The next steps are the usual things you do with a new plastic plectrum. Cut the quill to length on your voicing block. This is where you discover the hardness of quill: it takes a bit of force to cut down across the grain. Don't let your fingertips be exposed downstream from your knife. Quill can extend beyond the string less than plastic, especially if you want a crisp or light touch.
    Play the new quill a few times to wear off any burr from cutting.  If it's just right, give it a touch of oil. If it's too loud, do a little voicing. You don't have to shape this into a triangular cross-section as with plastic - flat cuts will do, a few more slices towards the tip or perhaps some along the sides. I use a scalpel blade for taking these small flat cuts (really just flakes); I've had reports of success with a no. 10 x-acto blade.
    One of the differences between plastic and birdquill seems to be that the quill has, in a manner of speaking, surface - some sort of microscopic roughness that an extruded material lacks. The oil lubricates this, and playing wears it somewhat. A fresh and unoiled quill is not quite what it will become shortly. Another difference is that quill is slightly more susceptible to temperature than plastic. A certain amount of unevenness can creep into a quilled action; one tolerates it or touches it up. A split or broken quill (they can break across the grain at the tongue just as delrin can, but not break off; there's a sort of surface delamination) will sound more than uneven - it will be weak and muffled. But it will still play.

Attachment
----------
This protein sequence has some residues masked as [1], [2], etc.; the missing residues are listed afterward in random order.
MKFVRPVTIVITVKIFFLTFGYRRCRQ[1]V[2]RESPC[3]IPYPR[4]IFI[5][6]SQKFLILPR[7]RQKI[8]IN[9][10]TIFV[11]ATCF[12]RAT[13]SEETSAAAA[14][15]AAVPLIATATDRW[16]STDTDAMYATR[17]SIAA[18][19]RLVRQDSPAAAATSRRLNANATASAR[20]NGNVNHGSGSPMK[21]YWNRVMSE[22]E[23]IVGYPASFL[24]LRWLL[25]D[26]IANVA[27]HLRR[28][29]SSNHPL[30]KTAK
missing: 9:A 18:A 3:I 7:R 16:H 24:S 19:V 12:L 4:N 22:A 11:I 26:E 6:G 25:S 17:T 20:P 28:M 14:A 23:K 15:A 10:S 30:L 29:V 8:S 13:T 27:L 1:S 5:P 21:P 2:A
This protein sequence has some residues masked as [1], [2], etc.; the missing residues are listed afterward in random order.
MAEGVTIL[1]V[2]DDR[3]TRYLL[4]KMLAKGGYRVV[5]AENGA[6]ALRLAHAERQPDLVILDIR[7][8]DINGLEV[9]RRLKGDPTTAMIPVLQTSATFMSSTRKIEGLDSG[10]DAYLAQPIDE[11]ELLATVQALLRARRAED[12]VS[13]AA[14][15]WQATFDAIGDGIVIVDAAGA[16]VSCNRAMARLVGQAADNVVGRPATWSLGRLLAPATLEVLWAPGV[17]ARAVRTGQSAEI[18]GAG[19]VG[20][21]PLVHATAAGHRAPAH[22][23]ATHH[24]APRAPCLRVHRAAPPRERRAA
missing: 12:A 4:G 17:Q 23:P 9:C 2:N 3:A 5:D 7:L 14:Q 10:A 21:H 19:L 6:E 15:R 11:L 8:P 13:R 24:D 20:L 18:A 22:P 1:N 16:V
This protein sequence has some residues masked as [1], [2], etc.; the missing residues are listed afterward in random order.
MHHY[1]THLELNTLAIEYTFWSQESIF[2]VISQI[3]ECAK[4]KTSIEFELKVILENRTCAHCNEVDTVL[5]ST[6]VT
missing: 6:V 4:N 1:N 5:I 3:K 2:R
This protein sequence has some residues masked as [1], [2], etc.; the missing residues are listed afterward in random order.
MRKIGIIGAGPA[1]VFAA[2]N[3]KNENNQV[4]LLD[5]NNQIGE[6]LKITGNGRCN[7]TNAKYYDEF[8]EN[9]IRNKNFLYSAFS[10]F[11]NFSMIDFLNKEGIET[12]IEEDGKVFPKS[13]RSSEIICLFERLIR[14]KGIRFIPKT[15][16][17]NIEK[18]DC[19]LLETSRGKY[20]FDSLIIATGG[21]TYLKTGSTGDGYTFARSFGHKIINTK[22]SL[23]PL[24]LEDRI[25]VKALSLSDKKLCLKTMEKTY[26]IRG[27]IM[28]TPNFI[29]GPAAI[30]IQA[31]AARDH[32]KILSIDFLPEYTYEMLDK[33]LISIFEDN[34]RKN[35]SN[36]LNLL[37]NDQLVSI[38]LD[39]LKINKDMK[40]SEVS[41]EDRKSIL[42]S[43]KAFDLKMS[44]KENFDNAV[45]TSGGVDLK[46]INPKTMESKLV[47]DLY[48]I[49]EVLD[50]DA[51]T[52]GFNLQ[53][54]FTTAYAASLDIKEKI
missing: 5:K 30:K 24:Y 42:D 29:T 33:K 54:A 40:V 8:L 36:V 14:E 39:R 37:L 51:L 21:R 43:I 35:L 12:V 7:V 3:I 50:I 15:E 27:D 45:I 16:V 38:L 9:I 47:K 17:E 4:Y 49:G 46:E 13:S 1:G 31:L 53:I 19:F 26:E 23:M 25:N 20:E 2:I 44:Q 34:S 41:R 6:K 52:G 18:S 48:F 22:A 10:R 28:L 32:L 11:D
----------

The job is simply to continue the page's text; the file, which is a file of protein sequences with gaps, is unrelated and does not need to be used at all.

Robert Hicks Harpsichords
314 Hall Road, Lincoln, Vermont. 05443
802 453 3996...